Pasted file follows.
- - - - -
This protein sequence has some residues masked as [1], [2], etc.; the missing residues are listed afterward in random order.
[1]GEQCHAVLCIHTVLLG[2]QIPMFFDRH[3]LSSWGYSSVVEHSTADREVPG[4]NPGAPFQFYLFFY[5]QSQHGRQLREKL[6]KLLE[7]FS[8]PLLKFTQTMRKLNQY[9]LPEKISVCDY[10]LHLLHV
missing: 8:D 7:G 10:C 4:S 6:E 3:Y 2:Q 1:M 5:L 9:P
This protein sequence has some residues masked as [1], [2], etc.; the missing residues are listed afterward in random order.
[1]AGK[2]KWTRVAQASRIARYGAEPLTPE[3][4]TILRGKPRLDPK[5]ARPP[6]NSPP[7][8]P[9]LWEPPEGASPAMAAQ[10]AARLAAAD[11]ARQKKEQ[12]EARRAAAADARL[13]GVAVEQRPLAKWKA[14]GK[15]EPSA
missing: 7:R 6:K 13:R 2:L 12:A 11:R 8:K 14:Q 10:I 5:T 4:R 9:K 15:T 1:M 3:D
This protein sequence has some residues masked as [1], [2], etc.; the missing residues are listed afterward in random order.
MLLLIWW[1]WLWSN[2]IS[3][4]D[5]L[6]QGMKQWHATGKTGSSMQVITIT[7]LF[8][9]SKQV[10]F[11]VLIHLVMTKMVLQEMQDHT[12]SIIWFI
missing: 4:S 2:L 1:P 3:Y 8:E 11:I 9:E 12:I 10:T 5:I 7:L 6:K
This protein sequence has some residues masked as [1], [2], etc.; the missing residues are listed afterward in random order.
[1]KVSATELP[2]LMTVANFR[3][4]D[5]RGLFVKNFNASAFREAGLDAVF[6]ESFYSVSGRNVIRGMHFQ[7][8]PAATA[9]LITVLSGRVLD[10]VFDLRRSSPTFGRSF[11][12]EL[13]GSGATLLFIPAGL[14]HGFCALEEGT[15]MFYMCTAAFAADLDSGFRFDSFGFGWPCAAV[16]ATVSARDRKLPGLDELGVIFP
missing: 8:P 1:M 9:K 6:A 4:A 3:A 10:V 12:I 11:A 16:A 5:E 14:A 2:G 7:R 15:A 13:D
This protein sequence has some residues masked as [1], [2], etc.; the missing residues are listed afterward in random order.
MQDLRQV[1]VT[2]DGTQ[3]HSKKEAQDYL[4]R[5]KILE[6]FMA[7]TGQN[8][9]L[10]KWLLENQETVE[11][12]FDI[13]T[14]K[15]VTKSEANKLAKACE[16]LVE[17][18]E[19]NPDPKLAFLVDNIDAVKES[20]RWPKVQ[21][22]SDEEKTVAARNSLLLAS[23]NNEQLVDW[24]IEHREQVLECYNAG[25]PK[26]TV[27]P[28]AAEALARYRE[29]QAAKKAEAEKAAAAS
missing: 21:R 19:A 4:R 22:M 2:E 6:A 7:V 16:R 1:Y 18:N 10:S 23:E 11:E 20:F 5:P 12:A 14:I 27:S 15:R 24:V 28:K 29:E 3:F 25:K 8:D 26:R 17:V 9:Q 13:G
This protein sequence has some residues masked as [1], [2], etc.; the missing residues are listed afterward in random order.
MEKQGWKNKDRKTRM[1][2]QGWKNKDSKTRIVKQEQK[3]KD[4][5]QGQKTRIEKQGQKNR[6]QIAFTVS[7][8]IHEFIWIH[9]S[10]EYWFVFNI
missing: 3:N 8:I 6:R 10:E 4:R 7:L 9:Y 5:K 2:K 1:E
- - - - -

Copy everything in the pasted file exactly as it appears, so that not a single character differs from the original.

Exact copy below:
This protein sequence has some residues masked as [1], [2], etc.; the missing residues are listed afterward in random order.
[1]GEQCHAVLCIHTVLLG[2]QIPMFFDRH[3]LSSWGYSSVVEHSTADREVPG[4]NPGAPFQFYLFFY[5]QSQHGRQLREKL[6]KLLE[7]FS[8]PLLKFTQTMRKLNQY[9]LPEKISVCDY[10]LHLLHV
missing: 8:D 7:G 10:C 4:S 6:E 3:Y 2:Q 1:M 5:L 9:P
This protein sequence has some residues masked as [1], [2], etc.; the missing residues are listed afterward in random order.
[1]AGK[2]KWTRVAQASRIARYGAEPLTPE[3][4]TILRGKPRLDPK[5]ARPP[6]NSPP[7][8]P[9]LWEPPEGASPAMAAQ[10]AARLAAAD[11]ARQKKEQ[12]EARRAAAADARL[13]GVAVEQRPLAKWKA[14]GK[15]EPSA
missing: 7:R 6:K 13:R 2:L 12:A 11:R 8:K 14:Q 10:I 5:T 4:R 9:K 15:T 1:M 3:D
This protein sequence has some residues masked as [1], [2], etc.; the missing residues are listed afterward in random order.
MLLLIWW[1]WLWSN[2]IS[3][4]D[5]L[6]QGMKQWHATGKTGSSMQVITIT[7]LF[8][9]SKQV[10]F[11]VLIHLVMTKMVLQEMQDHT[12]SIIWFI
missing: 4:S 2:L 1:P 3:Y 8:E 11:I 9:E 12:I 10:T 5:I 7:L 6:K
This protein sequence has some residues masked as [1], [2], etc.; the missing residues are listed afterward in random order.
[1]KVSATELP[2]LMTVANFR[3][4]D[5]RGLFVKNFNASAFREAGLDAVF[6]ESFYSVSGRNVIRGMHFQ[7][8]PAATA[9]LITVLSGRVLD[10]VFDLRRSSPTFGRSF[11][12]EL[13]GSGATLLFIPAGL[14]HGFCALEEGT[15]MFYMCTAAFAADLDSGFRFDSFGFGWPCAAV[16]ATVSARDRKLPGLDELGVIFP
missing: 8:P 1:M 9:K 6:A 4:A 3:A 10:V 12:I 11:A 16:A 5:E 14:A 2:G 7:R 15:A 13:D
This protein sequence has some residues masked as [1], [2], etc.; the missing residues are listed afterward in random order.
MQDLRQV[1]VT[2]DGTQ[3]HSKKEAQDYL[4]R[5]KILE[6]FMA[7]TGQN[8][9]L[10]KWLLENQETVE[11][12]FDI[13]T[14]K[15]VTKSEANKLAKACE[16]LVE[17][18]E[19]NPDPKLAFLVDNIDAVKES[20]RWPKVQ[21][22]SDEEKTVAARNSLLLAS[23]NNEQLVDW[24]IEHREQVLECYNAG[25]PK[26]TV[27]P[28]AAEALARYRE[29]QAAKKAEAEKAAAAS
missing: 21:R 19:A 4:R 22:M 2:E 6:A 7:V 16:R 1:Y 18:N 10:S 23:E 11:E 20:F 5:P 12:A 14:I 27:S 15:R 24:V 28:K 29:E 3:F 25:K 8:D 26:R 17:V 9:Q 13:G
This protein sequence has some residues masked as [1], [2], etc.; the missing residues are listed afterward in random order.
MEKQGWKNKDRKTRM[1][2]QGWKNKDSKTRIVKQEQK[3]KD[4][5]QGQKTRIEKQGQKNR[6]QIAFTVS[7][8]IHEFIWIH[9]S[10]EYWFVFNI
missing: 3:N 8:I 6:R 10:E 4:R 7:L 9:Y 5:K 2:K 1:E